“From the perspective of premier tailgating, there’s been a market for it here in Chicago for a number of years,” says Luca Serra, Director of Sponsorship and Media for SMG at Soldier Field, “for the corporate types or more organized types of groups that want to host large groups of friends or clients or really market tickets.”
Murray estimates roughly 50% of customers investing in the elite tailgating experience own suites or season tickets with the Bears.
“We’ve found that season ticket holders and suite holders will pay an additional fee that extends the experience of the investment they’ve already made,” says Murray.
The Arena Club experience also provides the venue’s hospitality and sponsorship staff an extra option to provide clients if Bears inventory is limited or sold out.
Block Party Suites at SMU
When it comes to scaling a luxury tailgating operation, Block Party Suites and Learfield’s Mustang Sports Properties raised the bar this past college football season with the introduction of the Cox-Lyle Red Zone tailgate village, part of the second year of a three-year contract.
“Our trademark slogan is ‘Life is better live,’” says Adam Ward, Founder and CEO at Block Party Suites. “So our whole reason for existing is to facilitate fans of all genres of entertainment in getting out and experiencing live events.”
By creating enhanced pop-up communities using mobile infrastructure such as shipping containers, Block Party Suites serves a portion of the market that’s interested in a tailgating experience comparable to what they might expect from a stadium suite or their living room at home.
Everything’s Bigger in Texas
In its second year, the tailgating partnership featured an expanded footprint, accommodating as many as 3,500 fans during the season opener, in addition to a co-branded naming rights partnership between SMU’s Cox School of Business and Lyle School of Engineering.
Open three hours prior to game time, the fenced-in space includes six suite units dedicated to the business and engineering schools. Students, alumni, and faculty of both institutions have access to the area free of charge. Each individual unit comes equipped with TVs, climate-control options, indoor and outdoor furniture, and a rooftop deck. The space also includes catered food and beverage areas, provided by Aramark.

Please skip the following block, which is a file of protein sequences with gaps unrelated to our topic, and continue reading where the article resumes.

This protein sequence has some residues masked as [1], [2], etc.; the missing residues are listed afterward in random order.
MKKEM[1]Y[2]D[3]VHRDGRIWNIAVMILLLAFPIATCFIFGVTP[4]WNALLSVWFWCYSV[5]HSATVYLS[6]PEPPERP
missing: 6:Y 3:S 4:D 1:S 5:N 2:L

During major events, Block Party Suites can add additional suites for corporate partners looking to host an event.
Pony Up, Peruna!
The partnership at SMU is unique in that Mustang Sports Properties leases the units from Block Party Suites and sells them to buyers at a rate of about $5,000 per game. Packages includes 50 tickets to the area, alcoholic and non-alcoholic beverages, and one plated meal.
In 2017, Block Party Suites plans to launch additional partnerships with universities with a new model based on revenue-sharing.
“Moving forward with a lot of the university partnerships that we’re negotiating now, we’ll come in free of charge to the university,” says Ward. “We’ll make all the investment in the capital infrastructure in exchange for a revenue split with that property. Some properties are even entertaining rights purchases, so we’re looking at that as well.”
Block Party Suites has also created pop-up experiences for brands such as Captain Morgan, Tito’s Vodka, ESPN, and others.
Numbers Don’t Lie
The monetization of tailgating is a relatively new concept for most teams, but early test runs are validating investment. The Dolphins are expanding UberTAILGATE. The 49ers are continuing Prime Now. And third-party tailgating providers like Arena Partners and Block Party Suites are working on new partnerships.
“Fans will only pay so much for a parking space,” says Ward. “But when you’re able to gather a bunch of bodies around those spaces and entertain them, now that revenue per square foot goes up significantly.”
The numbers don’t lie, and neither do the fans. It appears outside the venue walls is increasingly the place to be.
How is your venue generating revenue outside your walls? Write to Max at email@example.com.